Newly Signed SB 286 Streamlines and Clarifies Permitting Process for Offshore Wind
October 19, 2023
In an important step toward meeting California’s goal of producing up to 5,000 MW of offshore wind energy by 2030, Governor Newsom signed Senate Bill (SB) 286 into law on October 7, 2023. Authored by California Senate Majority Leader Michael McGuire (North Coast/North Bay), this new law streamlines California’s offshore wind permitting process, designates responsibility for California Environmental Quality Act (CEQA) obligations, and outlines strategies to protect groups whose interests may be affected by offshore wind projects. The key provisions of SB 286 are further detailed below.
Creates Consolidated Permitting Approach to Offshore Wind Development: SB 286 modifies the requirements imposed on developers by the California Coastal Act of 1976. Under the Coastal Act, prospective developers of projects located in the coastal zone are often required to obtain coastal development permits from the California Coastal Commission (CCC) or local governments with certified local coast programs, in addition to other permits required by law. Likewise, a project with multiple components can require multiple coastal development permits. The CCC can issue a consolidated CDP if a proposed project requires a coastal development permit from both the CCC and a local government with a certified local coastal program.
Provided the applicant, local government, and CCC consent and public participation is not impaired, SB 286 authorizes the CCC to process a consolidated coastal development permit for any new development that is associated with, appurtenant to, or necessary for the construction and operation of offshore wind energy projects. This includes necessary transmission facilities located in the coastal zone. The CCC is required to forward an applicant’s coastal development permit application to the local government agency for review and comment before giving final approval.
Authorizes State Lands Commission to Serve as CEQA Lead Agency: SB 286 designates the California State Lands Commission (SLC) as the lead agency to ensure offshore wind energy projects comply with CEQA. In its role, the SLC must coordinate with the CCC and other relevant agencies to prepare environmental review documents required by CEQA and the National Environmental Policy of 1969 (NEPA) for proposed offshore wind developments.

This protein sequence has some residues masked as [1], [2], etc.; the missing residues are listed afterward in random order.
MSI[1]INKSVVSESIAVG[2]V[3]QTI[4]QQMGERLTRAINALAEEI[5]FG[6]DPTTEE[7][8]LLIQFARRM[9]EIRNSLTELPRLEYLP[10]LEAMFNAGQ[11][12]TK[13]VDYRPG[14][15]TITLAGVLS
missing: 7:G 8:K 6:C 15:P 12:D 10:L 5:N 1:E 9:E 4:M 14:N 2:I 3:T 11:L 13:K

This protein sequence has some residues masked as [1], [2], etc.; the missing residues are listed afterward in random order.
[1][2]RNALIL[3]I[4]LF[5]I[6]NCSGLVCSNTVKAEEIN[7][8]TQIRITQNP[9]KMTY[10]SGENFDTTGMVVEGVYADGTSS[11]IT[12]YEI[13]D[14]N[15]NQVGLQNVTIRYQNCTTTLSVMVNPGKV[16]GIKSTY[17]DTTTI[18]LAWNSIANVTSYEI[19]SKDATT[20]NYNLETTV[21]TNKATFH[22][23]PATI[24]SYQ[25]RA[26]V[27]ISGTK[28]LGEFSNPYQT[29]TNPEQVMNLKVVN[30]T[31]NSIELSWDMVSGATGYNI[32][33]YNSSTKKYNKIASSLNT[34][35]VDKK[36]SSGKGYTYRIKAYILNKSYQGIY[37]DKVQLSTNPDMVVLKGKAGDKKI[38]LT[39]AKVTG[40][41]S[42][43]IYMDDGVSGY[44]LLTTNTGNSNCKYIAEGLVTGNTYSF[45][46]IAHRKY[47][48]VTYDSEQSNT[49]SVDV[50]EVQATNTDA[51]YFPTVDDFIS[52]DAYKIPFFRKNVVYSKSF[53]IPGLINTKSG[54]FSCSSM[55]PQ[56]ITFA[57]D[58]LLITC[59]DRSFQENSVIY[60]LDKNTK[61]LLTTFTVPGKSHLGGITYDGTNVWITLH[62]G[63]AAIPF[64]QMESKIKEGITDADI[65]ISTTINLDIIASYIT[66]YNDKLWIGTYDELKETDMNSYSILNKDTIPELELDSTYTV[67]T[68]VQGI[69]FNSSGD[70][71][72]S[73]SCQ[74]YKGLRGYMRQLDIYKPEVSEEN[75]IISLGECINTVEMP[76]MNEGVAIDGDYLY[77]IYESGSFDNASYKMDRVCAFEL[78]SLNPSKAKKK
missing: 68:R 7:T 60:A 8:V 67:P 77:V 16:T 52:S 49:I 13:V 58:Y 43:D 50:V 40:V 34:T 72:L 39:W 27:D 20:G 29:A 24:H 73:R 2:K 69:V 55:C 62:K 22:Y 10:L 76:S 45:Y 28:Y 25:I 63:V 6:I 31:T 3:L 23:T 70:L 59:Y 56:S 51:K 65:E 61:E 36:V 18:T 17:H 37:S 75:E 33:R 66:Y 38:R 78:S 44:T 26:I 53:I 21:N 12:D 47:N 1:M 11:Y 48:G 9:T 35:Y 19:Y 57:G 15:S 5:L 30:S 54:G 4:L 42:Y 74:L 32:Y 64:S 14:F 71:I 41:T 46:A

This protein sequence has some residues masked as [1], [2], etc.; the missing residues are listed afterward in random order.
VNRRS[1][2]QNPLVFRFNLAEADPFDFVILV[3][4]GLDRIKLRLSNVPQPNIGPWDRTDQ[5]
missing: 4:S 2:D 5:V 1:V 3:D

Requires Formation of Working Group to Develop Statewide Strategy Plan to Minimize Impacts on Fisheries: To solicit the feedback of impacted stakeholders, SB 286 establishes the California Offshore Wind Energy Fisheries Working Group (Working Group). This group includes representatives from the relevant permitting and resource agencies, commercial and recreational fishing industries, offshore wind energy industry, California Native American Tribes with affected tribal fisheries, and other stakeholders, as determined by the CCC.
The CCC must convene the Working Group before January 1, 2025. The Working Group is then required to develop a statewide strategy by January 1, 2026, that proposes ways to minimize impacts of offshore wind on ocean fisheries, including the application of best practices in compensating impacted stakeholders. After the statewide strategy is developed, the CCC must review and adopt it on or before May 1, 2026. CCC’s finalized statewide strategy will bind all future applicants seeking approval or concurrence from a state agency for an offshore wind energy project.
Directs the Working Group to Develop a Framework for Compensatory Mitigation for Unavoidable Impacts: Finally, SB 286 tasks the Working Group with creating a framework for reasonable compensatory mitigation for unavoidable impacts associated with offshore wind energy projects. The framework must include a payment structure to reasonably compensate commercial, tribal, and recreational fisheries and impacted commercial fish processors. SLC—or a local trustee of granted public trust lands standing in its place—must consider reasonable compensatory mitigation for unavoidable impacts to fishing and tribal interests when granting a lease for an offshore wind energy project. In addition, SLC is required to deposit revenues generated from the leases into a newly created Offshore Wind Energy Resiliency Fund. Upon appropriation by the Legislature, the fund will be made available for reasonable compensatory mitigation for unavoidable impacts.
The passage of SB 286 is another significant step toward California’s development of offshore wind energy projects. With clear deadlines upcoming, it will be beneficial to monitor updates from the CCC for details on the consolidated permit process and efforts to gather input from impacted communities. To read more about California’s offshore wind targets, read here.